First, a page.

Latvia, along with neighboring Estonia and Lithuania, became part of the Soviet Union in 1940, and the Soviets wrestled control of the three Baltic nations from Nazi Germany in 1944.
While Russia maintains that the Red Army liberated the Baltic states of Latvia, Lithuania and Estonia from Nazi invaders, many local residents fail to distinguish between the Soviet and Nazi periods.

The news in question even in its erroneous way is a much softer version of what the Russians actually say at the moment ridiculously claiming "complete victory" and that the court recognized Latvia as part of USSR (see here 1, 2, 3, subject to change as the editors are dealing with the story).

Not hard to imagine the Strasbourg Court never took that decision, in fact it hasn't taken any meaningful decision, the Estonian Daily Päevaleht reports. My guess is that the poor old fellow was confused. For the Russian papers it was enough proof what 84 years old, probably soft on the head veteran told them by phone. He's already got the decision, 45 pages long, he won on all accounts and Mr Putin was proclaimed European of the Year (just kidding). Was the document, likely some procedural paper, which he received from the court and mistook for the awaited victory even written in a language unsophisticated enough for him to understand?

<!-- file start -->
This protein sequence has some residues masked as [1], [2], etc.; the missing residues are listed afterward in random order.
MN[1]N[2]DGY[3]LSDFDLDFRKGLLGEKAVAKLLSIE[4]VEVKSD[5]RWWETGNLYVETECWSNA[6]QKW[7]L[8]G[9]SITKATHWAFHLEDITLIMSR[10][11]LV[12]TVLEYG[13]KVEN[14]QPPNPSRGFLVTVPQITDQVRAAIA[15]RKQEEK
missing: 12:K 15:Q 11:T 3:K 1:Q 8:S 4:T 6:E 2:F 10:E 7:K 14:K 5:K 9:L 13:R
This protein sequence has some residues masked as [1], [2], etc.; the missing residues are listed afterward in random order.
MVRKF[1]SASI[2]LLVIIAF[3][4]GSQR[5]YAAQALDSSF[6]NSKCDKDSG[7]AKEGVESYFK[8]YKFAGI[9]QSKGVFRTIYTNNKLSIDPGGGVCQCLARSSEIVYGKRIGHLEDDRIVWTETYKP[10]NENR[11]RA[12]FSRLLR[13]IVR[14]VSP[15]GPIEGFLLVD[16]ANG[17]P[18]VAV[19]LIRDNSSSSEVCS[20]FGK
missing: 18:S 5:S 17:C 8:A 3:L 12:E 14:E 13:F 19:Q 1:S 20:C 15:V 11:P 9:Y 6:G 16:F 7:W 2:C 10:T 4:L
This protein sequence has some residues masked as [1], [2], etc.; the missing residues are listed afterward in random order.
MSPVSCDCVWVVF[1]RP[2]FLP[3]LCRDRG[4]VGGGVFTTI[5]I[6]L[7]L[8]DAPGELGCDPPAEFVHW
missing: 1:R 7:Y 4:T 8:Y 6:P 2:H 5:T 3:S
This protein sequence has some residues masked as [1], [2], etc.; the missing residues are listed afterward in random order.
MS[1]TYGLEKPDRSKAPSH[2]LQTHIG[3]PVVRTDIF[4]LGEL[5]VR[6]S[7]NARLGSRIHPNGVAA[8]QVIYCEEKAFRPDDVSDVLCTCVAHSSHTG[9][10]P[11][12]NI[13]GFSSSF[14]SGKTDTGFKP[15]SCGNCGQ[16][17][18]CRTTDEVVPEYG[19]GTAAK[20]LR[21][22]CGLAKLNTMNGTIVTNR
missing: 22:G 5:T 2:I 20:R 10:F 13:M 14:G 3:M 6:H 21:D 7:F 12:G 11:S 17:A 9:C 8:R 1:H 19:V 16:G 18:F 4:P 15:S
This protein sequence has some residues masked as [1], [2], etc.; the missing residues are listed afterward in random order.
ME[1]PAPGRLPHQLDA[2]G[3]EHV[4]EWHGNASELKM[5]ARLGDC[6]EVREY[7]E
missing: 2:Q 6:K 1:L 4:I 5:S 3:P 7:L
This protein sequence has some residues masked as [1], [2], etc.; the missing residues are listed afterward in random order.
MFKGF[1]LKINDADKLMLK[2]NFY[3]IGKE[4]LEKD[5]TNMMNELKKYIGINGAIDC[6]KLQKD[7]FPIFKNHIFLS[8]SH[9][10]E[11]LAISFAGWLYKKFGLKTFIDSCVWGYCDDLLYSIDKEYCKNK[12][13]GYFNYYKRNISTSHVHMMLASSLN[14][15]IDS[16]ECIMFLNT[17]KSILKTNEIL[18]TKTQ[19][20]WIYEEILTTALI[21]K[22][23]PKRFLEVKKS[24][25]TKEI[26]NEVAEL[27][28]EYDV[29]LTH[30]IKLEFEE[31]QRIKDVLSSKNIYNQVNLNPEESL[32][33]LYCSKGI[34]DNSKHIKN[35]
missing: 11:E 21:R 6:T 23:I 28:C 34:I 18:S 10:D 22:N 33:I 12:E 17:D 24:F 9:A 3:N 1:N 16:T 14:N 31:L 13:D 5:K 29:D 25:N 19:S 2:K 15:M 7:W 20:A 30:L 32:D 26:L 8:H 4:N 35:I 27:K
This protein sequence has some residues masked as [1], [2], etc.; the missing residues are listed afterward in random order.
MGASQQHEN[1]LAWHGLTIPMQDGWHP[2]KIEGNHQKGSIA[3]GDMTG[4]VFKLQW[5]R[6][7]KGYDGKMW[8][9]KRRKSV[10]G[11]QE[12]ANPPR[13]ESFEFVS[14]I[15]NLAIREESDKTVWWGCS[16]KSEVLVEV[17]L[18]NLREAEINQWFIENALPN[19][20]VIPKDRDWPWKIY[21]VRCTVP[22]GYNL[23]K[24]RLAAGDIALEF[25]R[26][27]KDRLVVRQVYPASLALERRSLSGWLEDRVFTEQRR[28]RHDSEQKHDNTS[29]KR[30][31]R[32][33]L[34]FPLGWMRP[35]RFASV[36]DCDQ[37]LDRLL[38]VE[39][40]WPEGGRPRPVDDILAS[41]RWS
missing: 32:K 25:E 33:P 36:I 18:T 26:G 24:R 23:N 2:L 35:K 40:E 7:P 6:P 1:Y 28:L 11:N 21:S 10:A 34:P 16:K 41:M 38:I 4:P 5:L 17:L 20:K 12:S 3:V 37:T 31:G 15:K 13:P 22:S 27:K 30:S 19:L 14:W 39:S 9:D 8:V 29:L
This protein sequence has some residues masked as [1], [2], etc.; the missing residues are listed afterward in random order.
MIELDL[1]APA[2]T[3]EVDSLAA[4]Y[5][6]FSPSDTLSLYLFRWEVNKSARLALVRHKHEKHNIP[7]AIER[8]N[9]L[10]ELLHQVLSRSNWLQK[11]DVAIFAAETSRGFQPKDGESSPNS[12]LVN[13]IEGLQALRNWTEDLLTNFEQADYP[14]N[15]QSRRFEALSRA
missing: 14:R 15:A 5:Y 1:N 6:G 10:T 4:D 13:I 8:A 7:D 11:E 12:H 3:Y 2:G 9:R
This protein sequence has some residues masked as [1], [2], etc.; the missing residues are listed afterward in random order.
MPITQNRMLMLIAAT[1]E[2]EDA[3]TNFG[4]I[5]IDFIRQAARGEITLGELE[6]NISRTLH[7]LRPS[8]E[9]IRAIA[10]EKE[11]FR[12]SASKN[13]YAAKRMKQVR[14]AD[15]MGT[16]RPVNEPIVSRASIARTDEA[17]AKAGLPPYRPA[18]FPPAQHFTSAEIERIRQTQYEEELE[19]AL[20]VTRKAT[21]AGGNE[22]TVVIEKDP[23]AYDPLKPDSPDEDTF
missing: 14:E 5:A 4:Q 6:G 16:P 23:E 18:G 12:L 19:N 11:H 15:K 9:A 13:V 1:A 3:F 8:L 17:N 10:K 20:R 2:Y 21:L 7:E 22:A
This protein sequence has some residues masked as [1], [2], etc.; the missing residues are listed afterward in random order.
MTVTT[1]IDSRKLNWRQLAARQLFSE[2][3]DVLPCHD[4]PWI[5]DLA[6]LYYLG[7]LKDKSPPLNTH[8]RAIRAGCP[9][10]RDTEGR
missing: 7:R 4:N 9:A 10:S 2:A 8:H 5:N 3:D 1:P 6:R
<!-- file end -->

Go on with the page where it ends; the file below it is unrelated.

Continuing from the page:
The European Court of Human Rights publishes press releases of the rulings daily. But for the news makers, however, the absence of the alleged verdict's text on the web page of the court did not seem discouraging. The most characteristic is the fact that the thought about asking for opinion of the second party to "Kononov vs Latvia" case, which is the Latvian state, as good journalism principle would suggest, never crossed the minds of the numerous agencies in Russia. The text they published bears exclusively Mr Kononov's personal excitement.

Kononov "breaking news'" left trail in Google:

Google News in Russian, dozens of articles on "Kononov acquitted by the court" (temporary link)

Clicking on the Google link to Russia Today TV produces following result (below). Did the fools actually air the piece?
(however at given moment you can still enjoy similar pieces by the main Russian TV channel TV1 as it was aired, at this address, as well as similarly inadequate video stories on different TV channels, TVC and O2TV, in Russian)

RIA Novosti changed the story. Instead of "acquittal" as in Google it now tells about "hearing the case". still shows RIA Novosti saying "Strasbourg acquits WWII veteran convicted by Latvia of war crimes" while clicking at the very same link now produces following, different story: "Strasbourg to hear Russian WWII veteran's case vs. Latvia":

For the overview of the true opinion of the court on the Baltic cases see this Wikipedia entry.


Pēteris Cedriņš said...

The pieces did air -- we got a call from Moscow, and I've been trying to figure this out ever since, wondering why the Latvian media didn't pick it up (except for Telegraf).

Your forum is linked here and here... so perhaps you'll get some traffic out of this!

Best wishes and Merry Christmas!

Estonia in World Media (Rus) said...

Thank you Pēteris. And Happy Year's End